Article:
Paul Johnson | 25 Jun 2014 21:06pm
Anne Boleyn was a woman born at the right time, the wrong time and without doubt ahead of her time into the male-dominated world of monarchy, power, politics and religion. It’s astounding when you consider her influential role in Henry VIII’s momentous decision pronouncing himself Head of the Church of England, so he could divorce Catherine of Aragon and subsequently marry her.
The fact that Anne was able to keep such a powerful king at arm’s length for seven years, insisting they must first marry, demonstrates the stance of her role in the relationship. However, Anne’s failure to provide her right royal husband with a son, rather than her controversial religious and political beliefs, would be her downfall at the hands of Henry’s military and parliamentary henchman, Thomas Cromwell.
It seems Howard Brenton’s historical, political and religious drama, which first opened at The Globe in 2010 to great critical acclaim, is currently the no.1 target of amateur theatre’s most ambitious directors. However, since Chelmsford Theatre Workshop acquired special permission to premiere this brilliant new play in the amateur sector in 2012 – witnessed by Sir Ian McKellen no less – no more than two dozen or so societies have been brave enough to pick up the Tudor gauntlet and bring the tale of one of history’s most influential women to the non-professional stage.
Unfortunately, a brave society alone isn’t enough. Without a passionate director desperate to bring Brenton’s tantalising script to life you’re probably wasting your time. Thankfully, equal to Christine Davidson’s Chelmsford premiere two years ago, Putney Theatre Company’s current Artistic Director, Ian Higham, this week has truly managed to bring some 16th Century magic to South West London’s lucky few.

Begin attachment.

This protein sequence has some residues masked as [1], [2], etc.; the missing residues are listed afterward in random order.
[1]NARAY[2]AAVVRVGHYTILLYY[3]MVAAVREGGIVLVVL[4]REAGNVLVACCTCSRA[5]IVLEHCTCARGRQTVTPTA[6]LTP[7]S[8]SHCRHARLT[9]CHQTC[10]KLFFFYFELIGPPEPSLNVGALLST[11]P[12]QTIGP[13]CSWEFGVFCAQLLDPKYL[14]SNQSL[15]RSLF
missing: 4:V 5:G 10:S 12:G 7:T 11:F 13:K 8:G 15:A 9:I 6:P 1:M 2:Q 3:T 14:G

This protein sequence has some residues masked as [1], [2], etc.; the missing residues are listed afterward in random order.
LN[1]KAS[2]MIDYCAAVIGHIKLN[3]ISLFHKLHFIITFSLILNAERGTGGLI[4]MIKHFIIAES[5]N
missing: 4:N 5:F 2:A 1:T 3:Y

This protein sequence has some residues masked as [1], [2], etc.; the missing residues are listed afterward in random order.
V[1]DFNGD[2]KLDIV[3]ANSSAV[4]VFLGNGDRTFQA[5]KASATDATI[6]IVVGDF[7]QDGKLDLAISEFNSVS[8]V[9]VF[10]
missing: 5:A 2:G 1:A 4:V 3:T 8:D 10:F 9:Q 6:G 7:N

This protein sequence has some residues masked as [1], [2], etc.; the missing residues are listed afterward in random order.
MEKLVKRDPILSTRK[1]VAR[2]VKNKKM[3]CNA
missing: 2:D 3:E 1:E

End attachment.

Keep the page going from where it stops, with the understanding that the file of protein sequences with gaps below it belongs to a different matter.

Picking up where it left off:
Of course, I’ll now argue a brave society and passionate director still aren’t enough… You need Anne Boleyn – or in PTC’s case – you need Kate Kenyon (either name fits: 4,6). To be able to forget or simply stop caring whether you’re watching a professional or amateur production and just sink into the bliss of pure theatre… well, that’s what it’s all about isn’t it? The way Kenyon breathes life into the monarch’s fated second wife is delightful making it easy to see how the King became so besotted with her. In the face of Henry VIII destroying virtually all records following Anne’s execution, Brenton has given her a beautifully resolute, positive but cynical persona as her ghost addresses the audience inviting us to look back at her story.
Higham’s attention to detail in this production is second to none and, in addition to the tantalising Ms Kenyon, has cast his play superbly. Matthew Flexman gives a powerful performance as King Henry VIII. Royally in charge but almost at Anne’s beck and call, Henry ultimately turns his back leaving her to the political and brutal might of Thomas Cromwell, who is handled with great posture by Michael Rossi (see PTC’s Clybourne Park review) as is Bill Boyd’s very watchable and dastardly Cardinal Wolsey. Kirk Patterson’s madly camp King James I also deserves special mention as the play skips forward in time to the start of the Reformation and Elizabeth I’s successor.
Simon Crump’s excellent costume design – together with Julia Grudnowska’s authentically looking wooden-floored open set – further complements the twenty-two-strong cast’s commitment to this slick and very watchable production. Plaudits all round!
- : admin
- : 24/06/2014